Can a Voluntary Homeowners Association Enforce Its Deed Restrictions?

In Civic Ass’n of Hammond Lake Estates v Hammond Lake Estates No. 3 Lots 126-135, 271 Mich App 130; 721 NW2d 801 (2006), the Michigan Court of Appeals held that the Civic Association of Hammond Lake Estate (the “Civic Association”), a voluntary homeowners association, had standing to enforce the deed restrictions against the owners of the subdivisions within Hammond Lake Estates.  Hammond Lake Estates was a voluntary association comprised of eight subdivisions numbered 0 through 7, and approximately 109 to 120 of the 168 to 170 lots were members of the homeowners association.  Each of the eight subdivisions, except for Hammond Lake Estates No. 3, contained a deed restriction in its declaration that prohibited the owners from using motorboats on the lake.[1]  Despite the deed restriction, owners began to use motorboats on the lake, and the Civic Association filed a lawsuit against the offending owners.

The Michigan Court of Appeals held that the Civic Association, despite not owning any lot in the subdivisions, represented the interests of the owners and had standing to enforce the deed restriction that prohibited owners from using motorboats on the lake.  Although the Civic Association was a voluntary homeowners association, the vast majority of the owners in the subdivisions were members of the association.  Further, the Civic Association’s sole purpose was to represent the interests of its members.  Therefore, the Civic Association and its members had a sufficient and substantial interest in the common use and enjoyment of the lake to bring a lawsuit to enforce the deed restrictions: “To permit one set of lot owners to use the lake in a manner adverse to and inconsistent with the restrictions that apply to all the other properties adversely affects surrounding property owners, the majority of whom are members of the subdivision association.”  Accordingly, the Michigan Court of Appeals upheld the Civic Association’s enforcement of the deed restrictions that prohibited the owners from using motorboats on the lake.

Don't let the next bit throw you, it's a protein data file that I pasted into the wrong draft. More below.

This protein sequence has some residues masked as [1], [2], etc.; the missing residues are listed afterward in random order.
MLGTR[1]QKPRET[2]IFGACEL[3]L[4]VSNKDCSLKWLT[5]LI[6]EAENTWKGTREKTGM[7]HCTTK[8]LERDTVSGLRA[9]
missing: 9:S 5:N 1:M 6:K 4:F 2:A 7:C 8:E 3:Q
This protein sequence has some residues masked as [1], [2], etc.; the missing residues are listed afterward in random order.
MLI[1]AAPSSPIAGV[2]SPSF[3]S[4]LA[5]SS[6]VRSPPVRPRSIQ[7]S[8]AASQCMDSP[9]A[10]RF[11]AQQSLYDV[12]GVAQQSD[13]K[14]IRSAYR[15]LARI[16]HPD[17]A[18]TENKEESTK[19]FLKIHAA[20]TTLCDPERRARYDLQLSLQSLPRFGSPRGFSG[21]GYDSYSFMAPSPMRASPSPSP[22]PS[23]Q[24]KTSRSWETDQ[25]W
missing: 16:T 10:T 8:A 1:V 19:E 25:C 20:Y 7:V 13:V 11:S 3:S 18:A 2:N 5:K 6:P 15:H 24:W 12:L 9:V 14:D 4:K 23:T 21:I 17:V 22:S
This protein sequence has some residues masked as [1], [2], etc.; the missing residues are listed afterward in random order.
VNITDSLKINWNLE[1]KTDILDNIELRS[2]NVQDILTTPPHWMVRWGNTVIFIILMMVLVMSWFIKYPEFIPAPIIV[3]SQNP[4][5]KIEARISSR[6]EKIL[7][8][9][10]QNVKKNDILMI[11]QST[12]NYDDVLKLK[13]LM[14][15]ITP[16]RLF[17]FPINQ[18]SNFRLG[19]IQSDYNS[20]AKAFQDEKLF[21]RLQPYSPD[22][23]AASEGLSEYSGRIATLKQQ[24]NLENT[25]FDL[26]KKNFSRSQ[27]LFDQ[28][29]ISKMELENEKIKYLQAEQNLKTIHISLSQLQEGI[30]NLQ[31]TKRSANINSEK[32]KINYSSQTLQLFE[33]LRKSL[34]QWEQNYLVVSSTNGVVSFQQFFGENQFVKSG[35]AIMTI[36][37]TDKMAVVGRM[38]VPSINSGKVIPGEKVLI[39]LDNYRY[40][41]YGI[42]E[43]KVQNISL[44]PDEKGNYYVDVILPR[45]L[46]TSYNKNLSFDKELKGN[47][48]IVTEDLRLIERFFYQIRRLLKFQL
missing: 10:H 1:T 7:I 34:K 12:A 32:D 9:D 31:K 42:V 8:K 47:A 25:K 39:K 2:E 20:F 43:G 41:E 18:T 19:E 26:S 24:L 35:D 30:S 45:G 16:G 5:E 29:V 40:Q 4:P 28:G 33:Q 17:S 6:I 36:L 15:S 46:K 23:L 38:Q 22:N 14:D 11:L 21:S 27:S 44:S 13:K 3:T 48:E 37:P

Conclusion

As these cases show, a voluntary homeowners association can enforce restrictive covenants.  As such, members of a voluntary association should abide by the declaration and the homeowners association should enforce the declaration as if it were a mandatory homeowners association.  It is important to know that simply because an owner opts out of membership in a voluntary homeowners association, does not mean the owners is opting out of the restrictive covenants, as these are two distinct things.  In most cases, the restrictive covenants run with the land and an owner cannot opt out of compliance with the restrictive covenants, even if they can opt out of membership in the homeowners association.

Michael T. Pereira is an attorney with Hirzel Law, PLC and focuses his practice on community association law.  Mr. Pereira received his Bachelor of Arts in Political Science from the University of Michigan.  He then obtained his Juris Doctor degree from the University of Detroit Mercy School of Law, where he graduated second in his class and served as the Executive Editor of Outside Articles on the Detroit Mercy Law Review.  After law school, Mr. Pereira worked as a research attorney at the Michigan Court of Appeals before clerking for the Honorable Patrick M. Meter and the Honorable Anica Letica in the Michigan Court of Appeals.  Mr. Pereira can be reached at (248) 397-6596 or mpereira@hirzellaw.com.


[1] The Court of Appeals also held that the motorboat restriction also applied to Hammond Lake Estates No. 3 under the reciprocal negative easement doctrine because there was a common grantor, Hammond Lake Estates was developed pursuant to a general plan, and the deed restrictions contained restrictive covenants that ran with the land in accordance with the general plan in deed granted by the common grantor.